Over the Bridge, the first volume of Richard Church’s personal essays takes the reader through the poet’s Edwardian childhood adventures.
With his detailed descriptions and insightful observations Church paints an idyllic image of his early years passed in the safety of the close-knit lower middle-class home where his loving, hard working parents did all they could to protect their sons from the harsh reality of Britain at the end of the Victorian era. He ponders with humour the disappointments of his first school endeavours; his academic failure made him feel an outcast until it was discovered that not a poor intellectual capacity but rather the child’s poor eyesight was to blame for his lack of concentration and understanding of his school subjects. And finally Church takes us through his teenage years, which began happily with a promise of undisturbed literary and artistic pursuits at Camberwell Art School but were soon tainted with worry over the diminishing health of their beloved mother – the pillar of the Church family.
Reviewed by Jeremy Lewis in Slightly Foxed Issue 51.
A Battersea Childhood
Richard Church is remembered, if at all, as a late-flowering Georgian poet and a busy man of letters who contributed reviews to such long-forgotten periodicals as John O’London’s Weekly, and who in due course became Dylan Thomas’s baffled and increasingly embattled editor at J. M. Dent. But he deserves to be better known, if only for one book. Published by Heinemann in 1955, Over the Bridge is the first volume in an autobiographical trilogy (the other volumes of which were The Golden Sovereign and The Voyage Home); it takes him up to the age of 16, when he abandoned dreams of art school in favour of a career in the Civil Service, and it’s a small masterpiece of autobiography.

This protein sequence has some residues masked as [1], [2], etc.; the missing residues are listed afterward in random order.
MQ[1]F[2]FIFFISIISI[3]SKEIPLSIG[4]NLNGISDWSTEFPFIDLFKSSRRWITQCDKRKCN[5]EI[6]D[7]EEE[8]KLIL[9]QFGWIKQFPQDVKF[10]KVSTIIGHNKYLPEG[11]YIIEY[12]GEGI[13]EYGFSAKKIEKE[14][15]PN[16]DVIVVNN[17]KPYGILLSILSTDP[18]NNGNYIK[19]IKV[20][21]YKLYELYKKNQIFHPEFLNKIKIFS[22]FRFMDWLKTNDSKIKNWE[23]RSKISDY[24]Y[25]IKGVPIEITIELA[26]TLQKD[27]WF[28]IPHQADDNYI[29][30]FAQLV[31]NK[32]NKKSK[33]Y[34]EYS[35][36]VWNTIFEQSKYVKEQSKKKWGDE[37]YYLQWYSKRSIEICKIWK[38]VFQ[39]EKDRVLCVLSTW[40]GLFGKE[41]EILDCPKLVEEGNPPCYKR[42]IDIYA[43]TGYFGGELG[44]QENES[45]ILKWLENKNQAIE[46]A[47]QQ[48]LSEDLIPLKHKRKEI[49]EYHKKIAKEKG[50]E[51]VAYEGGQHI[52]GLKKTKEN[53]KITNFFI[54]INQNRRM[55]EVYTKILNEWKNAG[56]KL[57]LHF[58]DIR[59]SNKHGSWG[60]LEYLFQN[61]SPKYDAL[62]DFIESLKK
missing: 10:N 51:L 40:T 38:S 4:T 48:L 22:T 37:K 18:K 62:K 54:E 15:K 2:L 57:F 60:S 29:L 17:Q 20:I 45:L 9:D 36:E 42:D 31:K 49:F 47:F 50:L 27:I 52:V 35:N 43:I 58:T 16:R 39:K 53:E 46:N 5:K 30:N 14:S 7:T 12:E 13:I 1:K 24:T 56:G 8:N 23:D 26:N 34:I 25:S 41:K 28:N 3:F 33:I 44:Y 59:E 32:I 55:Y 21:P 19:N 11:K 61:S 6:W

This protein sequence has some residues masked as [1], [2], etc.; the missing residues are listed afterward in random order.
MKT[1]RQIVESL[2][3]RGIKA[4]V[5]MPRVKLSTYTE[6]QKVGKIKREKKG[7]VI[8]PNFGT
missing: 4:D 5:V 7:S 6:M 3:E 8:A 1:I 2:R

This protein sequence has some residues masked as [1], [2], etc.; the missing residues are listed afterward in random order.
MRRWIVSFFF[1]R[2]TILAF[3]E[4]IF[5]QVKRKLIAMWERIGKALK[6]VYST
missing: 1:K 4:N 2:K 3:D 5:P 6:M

Extract from Slightly Foxed Issue 51, Autumn 2016
‘A work of art . . . a true poet’s re-creation of his childhood’ J. B. Priestly
A Battersea Childhood
Richard Church is remembered, if at all, as a late-flowering Georgian poet and a busy man of letters who contributed reviews to such long-forgotten periodicals as John O’London’s Weekly, and who...Read more